In space, no one can hear you sneeze. Of course, I don’t recommend leaning out of the airlock while sweeping dust bunnies into the void. Parts of you might freeze or boil—are we actually clear on what happens when you lean into a vacuum? I just looked it up and…really gross things happen to bodies exposed to a vacuum. Apparently the lack of pressure lowers the boiling point of your blood, so it does that and then explodes out of all the surrounding tissue. Awesome.
That’s not what I wanted to write about.
Have you ever wondered how we’ll go about spring cleaning in space? The ship that your crew has been zipping about in is going to collect a lot of dust, even with all the hatches sealed and locked. Skin particles, hair, whatever the engineer picked out of his nose and flicked behind the power core when he thought no one was looking. The stuffing from that suspiciously Klingon-featured teddy bear that is just a keepsake. Powdered rations spilled and not properly cleaned up. The residue in the pipes leading to the water recycler.
Oh, God. I don’t even want to think about what else is in the water recycler. I bet that engineer pees in the shower, too. Then again, he might as well. All the water in his ship probably funnels to the same place, and the filters on that unit will need a regular cleaning.
I suppose you might land once in a while, throw open all the hatches and get the brooms out. Flush the tanks, take a risk on the local water. But what if your craft isn’t equipped for atmospheric reentry. It’s the bargain model—sleek enough to skip from star to star without too much hassle, not quite robust enough to actually land anywhere. Or…what if spring on Planet Bazooka is the season of the tank crab? Militant buggers the size of a Mini Cooper that like to scuttle through open cargo hatches and have crab babies on your just swept floor?
There’s got to be a better way to bust cosmic dust bunnies.
|This is what happens when you let dust bunnies breed|
(The Trouble with Tribbles, Star Trek)
I thought about sonic cleaners, but they just loosen the dust and grime. It’s still there, just no longer attached to whatever you were cleaning. It might also be pulverized, but still part of the universe. Ultra violet light can be used to disinfect the dust, but the dust is still there. The fact is, that unless you have a handy, pocket sized black hole, whatever you bring onto your ship is going to stay on your ship until you take it off again. That’s, like, a law of physics or something. So, while we might be able to clean smudges off the shiny bits with newfangled solvents and tech, we still have your nail clippings and sloughed skin to do away with. Eventually, all that dust is going to make the place smell a bit, maybe tickle a sinus or two. And every time you sneeze, more stuff is going to enter your closed and fetid atmosphere—unless you’re leaning out of an airlock at the time.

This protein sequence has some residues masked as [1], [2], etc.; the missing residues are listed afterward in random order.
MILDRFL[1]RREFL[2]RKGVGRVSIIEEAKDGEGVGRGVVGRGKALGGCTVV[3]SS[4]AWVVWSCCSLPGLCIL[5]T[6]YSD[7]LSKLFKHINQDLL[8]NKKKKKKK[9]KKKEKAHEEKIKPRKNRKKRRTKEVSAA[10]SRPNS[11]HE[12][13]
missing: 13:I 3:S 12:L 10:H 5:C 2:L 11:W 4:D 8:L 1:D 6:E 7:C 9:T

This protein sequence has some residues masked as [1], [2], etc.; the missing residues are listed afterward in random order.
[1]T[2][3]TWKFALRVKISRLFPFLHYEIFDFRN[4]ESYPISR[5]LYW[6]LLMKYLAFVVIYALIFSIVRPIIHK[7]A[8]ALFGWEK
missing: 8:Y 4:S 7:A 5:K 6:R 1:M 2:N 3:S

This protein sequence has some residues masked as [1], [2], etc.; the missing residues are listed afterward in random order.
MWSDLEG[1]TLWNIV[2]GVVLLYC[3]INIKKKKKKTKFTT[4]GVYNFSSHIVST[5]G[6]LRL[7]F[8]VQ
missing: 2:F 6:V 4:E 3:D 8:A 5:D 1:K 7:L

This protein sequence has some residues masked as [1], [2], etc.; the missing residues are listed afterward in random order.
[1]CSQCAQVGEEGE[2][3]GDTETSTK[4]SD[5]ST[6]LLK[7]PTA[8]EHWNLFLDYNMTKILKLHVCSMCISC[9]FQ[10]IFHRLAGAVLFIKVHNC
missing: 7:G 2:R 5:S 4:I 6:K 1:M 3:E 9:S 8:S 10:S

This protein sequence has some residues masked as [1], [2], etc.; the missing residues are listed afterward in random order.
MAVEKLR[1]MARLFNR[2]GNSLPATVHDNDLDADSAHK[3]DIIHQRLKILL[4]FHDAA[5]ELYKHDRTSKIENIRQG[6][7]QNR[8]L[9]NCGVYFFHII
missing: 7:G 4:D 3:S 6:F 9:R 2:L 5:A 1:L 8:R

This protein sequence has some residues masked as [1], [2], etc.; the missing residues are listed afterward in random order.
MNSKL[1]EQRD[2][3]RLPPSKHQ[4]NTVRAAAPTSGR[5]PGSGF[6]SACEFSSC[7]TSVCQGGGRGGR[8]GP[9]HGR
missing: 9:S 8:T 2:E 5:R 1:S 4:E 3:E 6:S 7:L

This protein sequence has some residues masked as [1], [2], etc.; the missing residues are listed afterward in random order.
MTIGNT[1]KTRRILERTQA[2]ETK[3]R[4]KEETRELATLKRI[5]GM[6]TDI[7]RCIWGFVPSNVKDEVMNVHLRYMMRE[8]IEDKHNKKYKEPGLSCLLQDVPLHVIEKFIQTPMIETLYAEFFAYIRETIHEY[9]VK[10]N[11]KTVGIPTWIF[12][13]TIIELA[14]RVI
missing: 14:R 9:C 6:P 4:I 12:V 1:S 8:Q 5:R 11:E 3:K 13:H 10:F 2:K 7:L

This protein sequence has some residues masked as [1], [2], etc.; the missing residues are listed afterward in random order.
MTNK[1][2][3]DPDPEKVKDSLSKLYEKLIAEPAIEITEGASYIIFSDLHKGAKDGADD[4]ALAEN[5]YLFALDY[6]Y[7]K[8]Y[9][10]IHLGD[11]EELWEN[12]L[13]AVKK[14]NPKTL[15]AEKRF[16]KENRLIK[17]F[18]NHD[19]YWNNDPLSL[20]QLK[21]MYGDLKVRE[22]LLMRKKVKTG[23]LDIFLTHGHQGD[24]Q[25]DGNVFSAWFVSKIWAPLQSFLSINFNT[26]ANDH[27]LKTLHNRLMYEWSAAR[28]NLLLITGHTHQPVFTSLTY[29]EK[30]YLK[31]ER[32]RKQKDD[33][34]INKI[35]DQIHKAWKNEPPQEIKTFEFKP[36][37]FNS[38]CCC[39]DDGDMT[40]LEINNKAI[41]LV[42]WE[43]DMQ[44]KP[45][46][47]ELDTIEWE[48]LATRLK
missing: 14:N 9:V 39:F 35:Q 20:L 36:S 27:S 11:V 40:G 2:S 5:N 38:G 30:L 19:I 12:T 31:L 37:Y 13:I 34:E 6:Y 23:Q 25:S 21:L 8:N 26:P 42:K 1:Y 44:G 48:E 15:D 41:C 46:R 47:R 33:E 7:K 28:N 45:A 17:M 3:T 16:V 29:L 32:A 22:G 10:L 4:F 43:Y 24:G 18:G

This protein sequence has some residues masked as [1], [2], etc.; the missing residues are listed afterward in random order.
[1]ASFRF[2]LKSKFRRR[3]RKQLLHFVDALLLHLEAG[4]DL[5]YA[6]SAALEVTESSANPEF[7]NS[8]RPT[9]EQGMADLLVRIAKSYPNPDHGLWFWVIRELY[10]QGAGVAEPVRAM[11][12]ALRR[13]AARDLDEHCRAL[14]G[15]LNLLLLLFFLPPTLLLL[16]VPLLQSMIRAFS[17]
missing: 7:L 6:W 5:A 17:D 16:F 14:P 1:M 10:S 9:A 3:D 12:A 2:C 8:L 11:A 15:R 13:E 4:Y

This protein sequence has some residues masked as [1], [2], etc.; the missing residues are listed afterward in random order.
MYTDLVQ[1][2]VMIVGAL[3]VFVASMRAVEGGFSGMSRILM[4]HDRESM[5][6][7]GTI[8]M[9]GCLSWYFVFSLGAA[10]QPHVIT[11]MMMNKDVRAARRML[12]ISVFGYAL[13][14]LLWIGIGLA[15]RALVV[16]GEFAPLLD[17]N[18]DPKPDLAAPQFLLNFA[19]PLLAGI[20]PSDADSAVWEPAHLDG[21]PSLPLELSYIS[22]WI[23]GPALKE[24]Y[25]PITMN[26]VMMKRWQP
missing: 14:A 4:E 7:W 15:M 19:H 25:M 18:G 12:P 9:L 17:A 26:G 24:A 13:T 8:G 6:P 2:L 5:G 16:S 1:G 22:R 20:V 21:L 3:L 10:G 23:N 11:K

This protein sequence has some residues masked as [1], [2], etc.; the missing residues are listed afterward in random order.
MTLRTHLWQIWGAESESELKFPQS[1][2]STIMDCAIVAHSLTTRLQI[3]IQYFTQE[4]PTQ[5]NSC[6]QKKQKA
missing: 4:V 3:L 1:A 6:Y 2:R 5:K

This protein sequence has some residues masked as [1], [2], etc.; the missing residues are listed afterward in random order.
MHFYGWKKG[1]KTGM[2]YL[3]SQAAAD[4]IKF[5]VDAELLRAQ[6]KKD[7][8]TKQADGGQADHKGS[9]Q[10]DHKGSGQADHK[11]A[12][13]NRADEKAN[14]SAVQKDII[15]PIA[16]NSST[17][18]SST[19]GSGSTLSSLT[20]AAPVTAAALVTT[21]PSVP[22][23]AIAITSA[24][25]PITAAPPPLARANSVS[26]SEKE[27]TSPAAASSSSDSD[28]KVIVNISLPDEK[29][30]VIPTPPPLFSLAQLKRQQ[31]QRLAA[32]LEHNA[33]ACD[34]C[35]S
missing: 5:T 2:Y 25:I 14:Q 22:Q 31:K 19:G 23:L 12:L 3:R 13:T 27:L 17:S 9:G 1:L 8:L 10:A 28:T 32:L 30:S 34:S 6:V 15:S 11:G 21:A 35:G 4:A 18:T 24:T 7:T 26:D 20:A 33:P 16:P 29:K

I have come up with a solution. We could install vacuum ports. Program a sequence, hit a switch and a tidy (short and tidy, we want to be able to breathe afterward) current sucks anything loose toward a vent in the floor, through a duct and into a collection chamber. The chamber can then be vented outside (space dust!) or, for the environmentally conscious, emptied in a responsible manner. Um…incarnated at a station, then turned into space dust? Compacted and…burned? Mixed with the sludge from your water recycling unit and served in the staff cafeteria? Used to stuff upholstery? Ideally, we could find a way to turn it into fuel. Yeah, I like that.
|We could compact it, but heroes have nasty habit of|
wandering into trash compactors when no one is looking
(Star Wars Episode IV - A New Hope)
Small animals (fur emitting, litter busting, flea bags!) should be kept away from vents during operation. Toes, fingers and other delicate naked bits shouldn’t get too close to the vents, ever. You don’t want to lose a testicle if someone accidentally starts the cleaning cycle. Likewise, any keepsakes should be kept strapped down. A blocked vent will not effectively clean a room.
It’s not a perfect system, but I’m open to suggestions. How would you go about spring cleaning in space?
On the Chaos, the crew play poker for pennies and chores. Loser cleans the bathrooms and Felix is the worst poker player in the galaxy. He's also not that dedicated to cleanliness. Probably a good thing they have a doctor on board!
Chaos Station (Chaos Station #1) is available now.
To read the first chapter and learn about the rest of the crew, visit http://chaosstation.com